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2 Posts authored by: ajohnson1200

Early on, during one of our Clearspace product development meetings, we (the Clearspace development team) discussed the importance of 'hackable' or 'meaningful' URL's. In other words, if someone sent you a link to a Clearspace blog via IM or email[1|#urls-1], you should be able to figure out a lot about the blog post without viewing it in your browser. So, for example, if my boss Bill sent me an IM that looked like this:

Hey Aaron, check out this blog entry:

I'd probably click on it, but I sure as heck wouldn't know what Bill was sending me too. Is he sending me another link to a blog that discusses the virtues of living in Iowa[2|#urls-2] or is it something work related? I can't tell. If however, he blogged about the link in Clearspace, his IM would look like this:

Hey Aaron, check out this blog entry:

With only a cursory glance, it should be immediately obvious what this blog post is about (another Iowa joke), when it was posted (December 19th, 2006) and who posted it (Bill).  We can all agree this is 'a good thing', right? Hold on though to your corn husks though, it gets better.


Most blog software products in the wild give up at this point: they answer the question of who, what and why by looking at the URL of a single blog post and that's it. Clearspace, on the other hand, goes the extra mile for you.  Wouldn't it be nice to see a list of all of Bill's posts on the 19th of December?

or how about all the posts in December?

or 2006[3|#urls-3]?

What about all his posts that are tagged with 'iowa'?

Bill's a smart guy, I should subscribe to his blog, I wonder what feeds he has available?

Great, I can subscribe to all of his posts:

and a feed of all of his posts that are tagged with 'iowa':

but I'd really like those in Atom format rather than the default[4|#urls-4] RSS 2.0 format:

and it would be nice to easily be able to include a list of his posts on the homepage of our intranet:

So there you have it: hackable and meaningful URL's galore.  If you're interested in learning about how we did it, you can read about the gory details over on my blog.

Now if I could just get Bill to stop sending me links about Iowa.


1You're not using still using email are you?


2If you consider it a sport to gather your food by drilling through 18 inches of ice and sitting there all day hoping that the food will swim by, you might live in Iowa. (source)


3Hat tip to Tim Bray for nice way he implemented URL's on his blog.


4Yes, you can switch the default to be Atom.


Over the last couple months, we've had a number of people[#1] come into the office to give Clearspace a test drive.  We watched while they explored the application  and asked questions. When asked what they thought of just the blogging[#2] part of the application, almost every person said that they liked the individual and team blogs but then said something like, "but blogs are just opinions," insinuating (and sometimes explicitly saying) that white papers, knowledge base articles, wiki documents and forum posts are more valuable and authoritative in a corporate environment than blogs are.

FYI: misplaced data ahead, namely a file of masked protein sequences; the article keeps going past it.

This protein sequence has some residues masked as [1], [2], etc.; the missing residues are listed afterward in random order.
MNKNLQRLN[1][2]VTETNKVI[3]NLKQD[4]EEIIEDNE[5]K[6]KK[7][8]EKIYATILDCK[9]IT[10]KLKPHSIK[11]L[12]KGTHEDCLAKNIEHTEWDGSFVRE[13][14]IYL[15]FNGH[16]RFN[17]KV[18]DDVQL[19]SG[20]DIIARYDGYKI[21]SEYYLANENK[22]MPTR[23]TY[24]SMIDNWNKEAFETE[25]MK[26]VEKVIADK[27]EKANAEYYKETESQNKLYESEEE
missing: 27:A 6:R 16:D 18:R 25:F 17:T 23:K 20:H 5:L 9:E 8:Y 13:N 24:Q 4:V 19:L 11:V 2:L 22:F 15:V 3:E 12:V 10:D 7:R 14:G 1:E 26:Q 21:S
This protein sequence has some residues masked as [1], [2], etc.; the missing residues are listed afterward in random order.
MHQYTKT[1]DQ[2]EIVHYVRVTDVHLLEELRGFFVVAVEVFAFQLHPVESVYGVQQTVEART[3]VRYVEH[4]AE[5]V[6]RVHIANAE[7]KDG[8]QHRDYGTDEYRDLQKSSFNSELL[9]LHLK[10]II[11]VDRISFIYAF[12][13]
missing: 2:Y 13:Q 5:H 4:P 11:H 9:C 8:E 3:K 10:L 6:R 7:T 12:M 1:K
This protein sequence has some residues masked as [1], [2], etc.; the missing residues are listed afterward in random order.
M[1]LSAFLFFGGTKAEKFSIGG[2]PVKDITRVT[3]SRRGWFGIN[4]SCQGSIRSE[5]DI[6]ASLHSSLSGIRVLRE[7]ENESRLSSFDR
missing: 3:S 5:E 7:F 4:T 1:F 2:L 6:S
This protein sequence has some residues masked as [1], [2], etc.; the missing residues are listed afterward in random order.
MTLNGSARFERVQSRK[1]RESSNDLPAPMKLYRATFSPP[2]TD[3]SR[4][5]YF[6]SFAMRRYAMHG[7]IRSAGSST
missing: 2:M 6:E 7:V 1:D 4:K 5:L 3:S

I'll be honest: I took it personally every time someone equated blogging with being nothing more than opinions and navel gazing because I think blogs are more valuable and more authoritative than all the white papers, knowledge base articles, wiki documents and forum posts in the world combined[#3]. Am I exaggerating to get your attention?  Yeah. But if you're one of those people who falls into the "blogs = just opinions" camp, consider these broad brush strokes:


  • Blogs are authoritative +because +they're transparent. Blogs are generally written by a single person or a small group of people, all of whom you can read about by going to the "about me" or "about us" page on the blog. If the "about us" page doesn't cut it, you can go and read the other blog posts to get a sense of the blogger's background and interests.  Finally, you can use a tool like technorati[4|#3] to see what other people think about the blog. So when you read a blog post, you know who's standing behind it. Conversely, white papers and knowledge base article are faceless and opaque: no one person is standing behind the document saying "this is true."


  • Blogs are valuable because they are written by people for people.  White papers, powerpoint presentations, knowledge base articles and wiki documents are written by companies for companies.

  • Blogs are valuable because they're about subjects people care about and take seriously. It's an environment that allows for self-expressionnot like the rest of the applications you'd find in Microsoft Office orack!--things that they have to write about to complete their monthly knowledge base quota.

  • Blogs are widely read because they're not white-washed, corporate-speak. People prefer the truth, it's why a lot of them have stopped watching mainstream news. There's more truth in The Daily Show.


What does all this have to do with Clearspace?  Tune in next week for some hot blogging screenshots.


By the way, my name is Aaron. I'm an engineer on the Clearspace team and I have a blog.


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